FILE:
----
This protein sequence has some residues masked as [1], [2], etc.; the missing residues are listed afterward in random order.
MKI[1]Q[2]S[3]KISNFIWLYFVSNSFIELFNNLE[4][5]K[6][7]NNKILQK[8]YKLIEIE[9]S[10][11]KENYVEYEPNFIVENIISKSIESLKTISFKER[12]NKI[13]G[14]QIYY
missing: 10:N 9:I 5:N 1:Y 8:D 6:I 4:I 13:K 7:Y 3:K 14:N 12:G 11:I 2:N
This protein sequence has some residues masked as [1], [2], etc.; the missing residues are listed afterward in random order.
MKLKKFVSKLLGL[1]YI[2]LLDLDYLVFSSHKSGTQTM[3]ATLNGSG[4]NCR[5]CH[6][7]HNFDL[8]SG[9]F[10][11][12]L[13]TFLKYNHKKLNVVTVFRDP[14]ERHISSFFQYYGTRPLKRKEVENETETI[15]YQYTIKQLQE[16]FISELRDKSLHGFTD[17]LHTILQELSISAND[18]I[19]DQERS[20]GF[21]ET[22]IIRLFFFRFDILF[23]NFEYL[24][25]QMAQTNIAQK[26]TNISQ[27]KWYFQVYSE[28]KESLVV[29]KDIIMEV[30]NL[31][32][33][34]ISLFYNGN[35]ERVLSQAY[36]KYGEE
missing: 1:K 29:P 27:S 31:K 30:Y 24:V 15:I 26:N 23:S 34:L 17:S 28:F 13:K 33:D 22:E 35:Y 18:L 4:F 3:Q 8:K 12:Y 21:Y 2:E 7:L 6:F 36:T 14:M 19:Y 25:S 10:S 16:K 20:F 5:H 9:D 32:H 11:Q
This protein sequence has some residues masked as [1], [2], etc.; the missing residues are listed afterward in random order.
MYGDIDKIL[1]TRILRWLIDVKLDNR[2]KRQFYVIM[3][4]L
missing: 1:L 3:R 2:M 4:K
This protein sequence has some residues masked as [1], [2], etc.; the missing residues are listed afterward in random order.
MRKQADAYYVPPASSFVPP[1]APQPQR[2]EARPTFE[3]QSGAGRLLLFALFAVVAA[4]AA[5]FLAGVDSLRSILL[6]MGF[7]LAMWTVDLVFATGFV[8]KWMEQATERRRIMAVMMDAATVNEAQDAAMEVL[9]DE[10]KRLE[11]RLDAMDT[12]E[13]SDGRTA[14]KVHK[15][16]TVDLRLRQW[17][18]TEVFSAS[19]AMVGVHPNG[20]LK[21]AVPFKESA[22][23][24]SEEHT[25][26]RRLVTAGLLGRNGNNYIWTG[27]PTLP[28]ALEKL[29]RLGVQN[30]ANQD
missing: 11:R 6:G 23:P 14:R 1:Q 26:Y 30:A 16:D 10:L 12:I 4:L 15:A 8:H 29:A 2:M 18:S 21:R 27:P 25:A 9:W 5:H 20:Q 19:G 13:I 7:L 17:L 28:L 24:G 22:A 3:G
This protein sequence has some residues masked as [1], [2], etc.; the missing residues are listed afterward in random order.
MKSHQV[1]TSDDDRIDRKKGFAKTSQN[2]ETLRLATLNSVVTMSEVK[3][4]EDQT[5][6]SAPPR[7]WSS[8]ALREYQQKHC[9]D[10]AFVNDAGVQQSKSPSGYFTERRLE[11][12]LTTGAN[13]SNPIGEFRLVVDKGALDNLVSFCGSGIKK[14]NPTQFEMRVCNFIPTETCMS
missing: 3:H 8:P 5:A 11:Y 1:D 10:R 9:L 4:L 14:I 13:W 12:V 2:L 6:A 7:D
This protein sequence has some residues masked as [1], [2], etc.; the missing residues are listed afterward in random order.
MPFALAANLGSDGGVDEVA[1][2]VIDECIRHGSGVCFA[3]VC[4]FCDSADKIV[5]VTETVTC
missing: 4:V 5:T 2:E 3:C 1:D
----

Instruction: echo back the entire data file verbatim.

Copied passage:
This protein sequence has some residues masked as [1], [2], etc.; the missing residues are listed afterward in random order.
MKI[1]Q[2]S[3]KISNFIWLYFVSNSFIELFNNLE[4][5]K[6][7]NNKILQK[8]YKLIEIE[9]S[10][11]KENYVEYEPNFIVENIISKSIESLKTISFKER[12]NKI[13]G[14]QIYY
missing: 10:N 9:I 5:N 1:Y 8:D 6:I 4:I 13:K 7:Y 3:K 14:N 12:G 11:I 2:N
This protein sequence has some residues masked as [1], [2], etc.; the missing residues are listed afterward in random order.
MKLKKFVSKLLGL[1]YI[2]LLDLDYLVFSSHKSGTQTM[3]ATLNGSG[4]NCR[5]CH[6][7]HNFDL[8]SG[9]F[10][11][12]L[13]TFLKYNHKKLNVVTVFRDP[14]ERHISSFFQYYGTRPLKRKEVENETETI[15]YQYTIKQLQE[16]FISELRDKSLHGFTD[17]LHTILQELSISAND[18]I[19]DQERS[20]GF[21]ET[22]IIRLFFFRFDILF[23]NFEYL[24][25]QMAQTNIAQK[26]TNISQ[27]KWYFQVYSE[28]KESLVV[29]KDIIMEV[30]NL[31][32][33][34]ISLFYNGN[35]ERVLSQAY[36]KYGEE
missing: 1:K 29:P 27:S 31:K 30:Y 24:V 15:I 26:N 23:S 34:L 17:S 28:F 13:K 33:D 22:E 35:Y 18:L 4:F 3:Q 8:K 12:Y 21:Y 2:E 7:L 6:F 36:T 14:M 19:Y 25:S 10:S 16:K 20:F 5:H 9:D 32:H 11:Q
This protein sequence has some residues masked as [1], [2], etc.; the missing residues are listed afterward in random order.
MYGDIDKIL[1]TRILRWLIDVKLDNR[2]KRQFYVIM[3][4]L
missing: 1:L 3:R 2:M 4:K
This protein sequence has some residues masked as [1], [2], etc.; the missing residues are listed afterward in random order.
MRKQADAYYVPPASSFVPP[1]APQPQR[2]EARPTFE[3]QSGAGRLLLFALFAVVAA[4]AA[5]FLAGVDSLRSILL[6]MGF[7]LAMWTVDLVFATGFV[8]KWMEQATERRRIMAVMMDAATVNEAQDAAMEVL[9]DE[10]KRLE[11]RLDAMDT[12]E[13]SDGRTA[14]KVHK[15][16]TVDLRLRQW[17][18]TEVFSAS[19]AMVGVHPNG[20]LK[21]AVPFKESA[22][23][24]SEEHT[25][26]RRLVTAGLLGRNGNNYIWTG[27]PTLP[28]ALEKL[29]RLGVQN[30]ANQD
missing: 11:R 6:G 23:P 14:R 1:Q 26:Y 30:A 16:D 10:L 12:I 4:L 15:A 8:H 29:A 2:M 18:S 21:R 27:P 25:A 9:W 5:H 20:Q 19:G 13:I 7:L 17:L 28:L 24:G 22:A 3:G
This protein sequence has some residues masked as [1], [2], etc.; the missing residues are listed afterward in random order.
MKSHQV[1]TSDDDRIDRKKGFAKTSQN[2]ETLRLATLNSVVTMSEVK[3][4]EDQT[5][6]SAPPR[7]WSS[8]ALREYQQKHC[9]D[10]AFVNDAGVQQSKSPSGYFTERRLE[11][12]LTTGAN[13]SNPIGEFRLVVDKGALDNLVSFCGSGIKK[14]NPTQFEMRVCNFIPTETCMS
missing: 3:H 8:P 5:A 11:Y 1:D 10:R 9:L 4:L 14:I 13:W 12:V 2:L 6:A 7:D
This protein sequence has some residues masked as [1], [2], etc.; the missing residues are listed afterward in random order.
MPFALAANLGSDGGVDEVA[1][2]VIDECIRHGSGVCFA[3]VC[4]FCDSADKIV[5]VTETVTC
missing: 4:V 5:T 2:E 3:C 1:D